Blinded by the Light (2018) ***

August 7th, 2019
Author: Meredith Taylor

Dir.: Gurinder Chadha; Cast: Viveik Kalra, Kulvinder Ghir, Hayley Atwell, Nell Williams, Aaron Phagmara, Dean-Charles Chapman, Bob Brydon; UK 2019, 117 min.

Based on the memoirs of co-writer Sarfraz Manzoor “Greetings from Bury Park” set in ’80s Luton, Gurinder Chadha repeats the formula from life Bend it like Beckham but this time the focus is music for a teenage Asian boy.

This coming of age story sees Javed (Kalra) in the full throes of adolescent angst, dominated by his dad and desperate for a girlfriend. But it all changes in Sixth Form when his glamorous and understanding English teacher Ms Clay (Atwell) helps him to develop his poetry, and punkish Eliza (Williams) falls for him. But most important of all, he discovers  Bruce “the Boss” Springsteen, thanks to his new best friend Roops (Phagmara). “Springsteen is what your father listens to”, says another friend Matt (Chapman), which may not true in Javed’s case, but Matt’s father (Brydon), an avid Springsteen fan, is a good example of how Javed and Roops have somehow jumped a generation. 

When Javed’s father Malik (Ghir) loses his job at ‘the Vauxhall’, the family dynamics take a turn for the worse. Malik can’t find a new job, leaving his wife is chained to the sewing machine to crank up their income. They can’t even afford to pay for the older daughter’s wedding – and when Malik finds out Javed has bought tickets for a Springsteen concert at Wembley, blowing £40  (of his own money) in the process, he rips up the tickets and starts a war with his son. But all is not lost: at the graduation ceremony Javed makes a long speech, weaving together the Springsteen and Asian family traditions, and setting the young man free to go to university in Manchester and enjoy Springsteen to the full.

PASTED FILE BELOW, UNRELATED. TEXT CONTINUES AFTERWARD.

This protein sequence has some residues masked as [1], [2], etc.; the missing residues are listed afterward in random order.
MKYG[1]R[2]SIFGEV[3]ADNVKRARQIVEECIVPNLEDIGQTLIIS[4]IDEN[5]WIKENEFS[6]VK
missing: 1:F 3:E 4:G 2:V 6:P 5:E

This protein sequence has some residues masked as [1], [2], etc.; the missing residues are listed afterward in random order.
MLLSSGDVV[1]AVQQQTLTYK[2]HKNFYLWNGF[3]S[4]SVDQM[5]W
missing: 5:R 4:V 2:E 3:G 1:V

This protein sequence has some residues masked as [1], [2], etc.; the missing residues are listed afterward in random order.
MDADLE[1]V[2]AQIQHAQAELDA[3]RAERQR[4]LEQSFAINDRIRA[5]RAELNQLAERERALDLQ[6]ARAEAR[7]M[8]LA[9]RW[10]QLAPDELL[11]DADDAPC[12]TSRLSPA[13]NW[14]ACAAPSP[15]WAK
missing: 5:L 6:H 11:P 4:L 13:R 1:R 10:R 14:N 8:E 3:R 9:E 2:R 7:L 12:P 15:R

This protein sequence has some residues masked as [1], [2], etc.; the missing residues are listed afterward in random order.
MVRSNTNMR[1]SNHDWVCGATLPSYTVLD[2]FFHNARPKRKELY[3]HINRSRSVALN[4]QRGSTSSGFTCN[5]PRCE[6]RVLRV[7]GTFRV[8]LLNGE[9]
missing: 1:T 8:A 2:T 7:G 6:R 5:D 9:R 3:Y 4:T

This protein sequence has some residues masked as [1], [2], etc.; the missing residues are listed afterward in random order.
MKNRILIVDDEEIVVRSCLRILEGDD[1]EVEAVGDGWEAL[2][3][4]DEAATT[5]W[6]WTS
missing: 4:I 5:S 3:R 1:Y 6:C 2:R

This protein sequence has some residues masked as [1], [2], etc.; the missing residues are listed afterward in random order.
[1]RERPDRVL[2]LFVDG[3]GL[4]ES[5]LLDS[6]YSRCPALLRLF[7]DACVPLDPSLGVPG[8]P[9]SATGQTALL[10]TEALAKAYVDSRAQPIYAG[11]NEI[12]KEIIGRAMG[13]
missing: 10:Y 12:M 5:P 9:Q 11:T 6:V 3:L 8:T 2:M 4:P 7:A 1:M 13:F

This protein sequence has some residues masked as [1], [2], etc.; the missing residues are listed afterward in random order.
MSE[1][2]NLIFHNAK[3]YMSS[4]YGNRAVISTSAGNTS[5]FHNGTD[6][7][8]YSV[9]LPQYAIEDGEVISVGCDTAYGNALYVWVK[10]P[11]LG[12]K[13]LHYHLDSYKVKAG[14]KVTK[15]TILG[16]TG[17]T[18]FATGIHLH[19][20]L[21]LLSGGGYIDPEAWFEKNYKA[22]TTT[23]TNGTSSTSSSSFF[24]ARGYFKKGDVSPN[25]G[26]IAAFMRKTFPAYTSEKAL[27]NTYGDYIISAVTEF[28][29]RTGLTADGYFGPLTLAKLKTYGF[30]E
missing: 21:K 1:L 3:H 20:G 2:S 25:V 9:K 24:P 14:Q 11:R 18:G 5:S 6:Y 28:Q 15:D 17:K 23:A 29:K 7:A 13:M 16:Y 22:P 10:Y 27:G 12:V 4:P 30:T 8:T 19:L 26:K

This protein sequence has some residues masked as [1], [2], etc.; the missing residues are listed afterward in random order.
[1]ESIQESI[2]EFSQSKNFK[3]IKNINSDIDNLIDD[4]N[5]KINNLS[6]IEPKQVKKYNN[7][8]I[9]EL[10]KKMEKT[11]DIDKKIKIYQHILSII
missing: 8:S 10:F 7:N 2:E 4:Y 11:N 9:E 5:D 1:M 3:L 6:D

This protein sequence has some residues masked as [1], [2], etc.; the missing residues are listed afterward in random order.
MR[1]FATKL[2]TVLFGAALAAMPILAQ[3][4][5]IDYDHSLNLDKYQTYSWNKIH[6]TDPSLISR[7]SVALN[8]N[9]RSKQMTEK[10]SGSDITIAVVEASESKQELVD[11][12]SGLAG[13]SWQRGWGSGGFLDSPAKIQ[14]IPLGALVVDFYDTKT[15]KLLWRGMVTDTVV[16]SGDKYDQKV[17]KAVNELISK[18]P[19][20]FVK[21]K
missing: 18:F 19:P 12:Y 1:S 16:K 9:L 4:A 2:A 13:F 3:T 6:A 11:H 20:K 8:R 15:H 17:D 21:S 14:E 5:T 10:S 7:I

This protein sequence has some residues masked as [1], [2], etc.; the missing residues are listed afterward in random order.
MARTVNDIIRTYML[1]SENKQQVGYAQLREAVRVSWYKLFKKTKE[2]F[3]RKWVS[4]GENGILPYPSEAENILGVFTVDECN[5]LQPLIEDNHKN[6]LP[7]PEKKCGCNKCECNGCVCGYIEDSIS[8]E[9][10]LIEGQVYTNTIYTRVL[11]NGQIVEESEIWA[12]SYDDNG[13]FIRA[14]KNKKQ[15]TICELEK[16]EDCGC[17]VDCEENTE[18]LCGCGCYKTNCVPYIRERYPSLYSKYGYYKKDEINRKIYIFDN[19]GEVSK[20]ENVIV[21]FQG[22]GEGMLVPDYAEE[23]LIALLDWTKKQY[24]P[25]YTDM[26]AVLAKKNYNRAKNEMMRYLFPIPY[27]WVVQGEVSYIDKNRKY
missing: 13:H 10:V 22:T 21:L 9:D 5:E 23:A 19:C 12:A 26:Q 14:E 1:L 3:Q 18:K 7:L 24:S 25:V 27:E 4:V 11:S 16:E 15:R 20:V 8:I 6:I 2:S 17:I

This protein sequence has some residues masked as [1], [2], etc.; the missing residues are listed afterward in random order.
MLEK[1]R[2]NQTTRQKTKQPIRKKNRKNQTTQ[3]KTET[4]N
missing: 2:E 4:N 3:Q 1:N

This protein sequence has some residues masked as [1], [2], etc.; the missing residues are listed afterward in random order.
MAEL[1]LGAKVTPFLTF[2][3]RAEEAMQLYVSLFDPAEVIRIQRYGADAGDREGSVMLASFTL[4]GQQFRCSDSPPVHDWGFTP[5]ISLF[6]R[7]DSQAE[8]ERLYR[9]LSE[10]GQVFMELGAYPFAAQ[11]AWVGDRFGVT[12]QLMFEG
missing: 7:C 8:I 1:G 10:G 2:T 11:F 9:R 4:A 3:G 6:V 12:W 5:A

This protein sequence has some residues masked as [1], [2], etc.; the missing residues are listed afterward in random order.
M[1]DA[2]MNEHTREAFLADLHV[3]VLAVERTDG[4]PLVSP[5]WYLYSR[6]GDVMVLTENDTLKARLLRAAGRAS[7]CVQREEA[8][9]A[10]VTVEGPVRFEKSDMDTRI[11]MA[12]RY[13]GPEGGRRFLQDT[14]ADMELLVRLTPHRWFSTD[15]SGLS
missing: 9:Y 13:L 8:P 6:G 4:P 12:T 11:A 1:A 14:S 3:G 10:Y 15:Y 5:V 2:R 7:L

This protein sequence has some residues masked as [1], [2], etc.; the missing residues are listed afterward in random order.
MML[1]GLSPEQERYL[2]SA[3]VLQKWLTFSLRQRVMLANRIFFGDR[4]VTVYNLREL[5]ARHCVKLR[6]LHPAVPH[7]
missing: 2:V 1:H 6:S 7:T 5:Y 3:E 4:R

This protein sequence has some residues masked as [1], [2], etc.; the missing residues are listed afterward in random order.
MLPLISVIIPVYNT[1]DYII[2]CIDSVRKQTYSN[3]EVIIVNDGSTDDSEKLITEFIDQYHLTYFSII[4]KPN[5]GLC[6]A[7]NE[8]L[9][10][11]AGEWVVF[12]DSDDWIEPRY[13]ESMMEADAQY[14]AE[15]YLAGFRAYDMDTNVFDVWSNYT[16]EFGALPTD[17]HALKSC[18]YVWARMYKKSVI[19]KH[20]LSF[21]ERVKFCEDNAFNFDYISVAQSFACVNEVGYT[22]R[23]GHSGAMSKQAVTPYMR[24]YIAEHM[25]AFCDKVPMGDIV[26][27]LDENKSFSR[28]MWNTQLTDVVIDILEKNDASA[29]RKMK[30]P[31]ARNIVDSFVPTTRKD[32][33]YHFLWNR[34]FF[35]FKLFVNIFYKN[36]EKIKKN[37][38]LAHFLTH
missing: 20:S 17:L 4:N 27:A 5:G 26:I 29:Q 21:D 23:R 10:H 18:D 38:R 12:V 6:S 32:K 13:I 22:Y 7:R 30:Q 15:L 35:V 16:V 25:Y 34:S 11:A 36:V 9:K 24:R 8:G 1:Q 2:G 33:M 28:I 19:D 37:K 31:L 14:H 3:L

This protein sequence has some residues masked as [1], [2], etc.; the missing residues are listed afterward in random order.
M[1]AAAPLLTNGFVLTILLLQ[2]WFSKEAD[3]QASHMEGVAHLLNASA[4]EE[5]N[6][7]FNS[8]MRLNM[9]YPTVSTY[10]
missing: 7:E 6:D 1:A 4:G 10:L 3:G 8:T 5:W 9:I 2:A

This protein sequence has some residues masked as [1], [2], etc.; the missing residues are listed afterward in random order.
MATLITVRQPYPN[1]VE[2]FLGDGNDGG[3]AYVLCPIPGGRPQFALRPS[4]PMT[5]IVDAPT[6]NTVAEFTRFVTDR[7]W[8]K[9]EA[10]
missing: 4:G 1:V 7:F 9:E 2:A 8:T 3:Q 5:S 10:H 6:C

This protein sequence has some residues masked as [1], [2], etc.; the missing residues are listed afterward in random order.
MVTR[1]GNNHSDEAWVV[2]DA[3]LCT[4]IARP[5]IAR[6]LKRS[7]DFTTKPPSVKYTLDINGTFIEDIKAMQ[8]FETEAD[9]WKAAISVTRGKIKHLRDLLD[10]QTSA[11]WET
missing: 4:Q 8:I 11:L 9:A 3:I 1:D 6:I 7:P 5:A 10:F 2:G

Boundless enthusiasm is the main asset of Blinded: no less than seventeen Springsteen songs provide the background for Javed’s liberation saga, together with everything from kitchen sink drama to magic realism. But its infectious good-will is also peppered by too many clumsy, corny, clichéd scenes. Trying to be critical of traditional Pakistani ideology, Javed confronts his father, after he has been told “to follow the Jews and stay off the girls”. Javed tells his father this is a racist remark, but the scene is so ham-fisted, the effect is lost. When it comes to everyday racism, Chadha fares better: Javed’s family is not the only one which had plastic sheeting on the front door to prevent white hoodlums urinating through the letterbox.

DoP Ben Smithard (Downton Abbey) has hit the right tone: his images are a fairyland of colours and lights; a wild celebration of being young. The cast, particularly Viveik Kalra in his debut, is pitch perfect. Overall, the mix of aesthetics and the need to be over the top all the time, somehow reduces the impact. A little bit of coherence and structure would have made this much more than just a crowd-pleaser. AS



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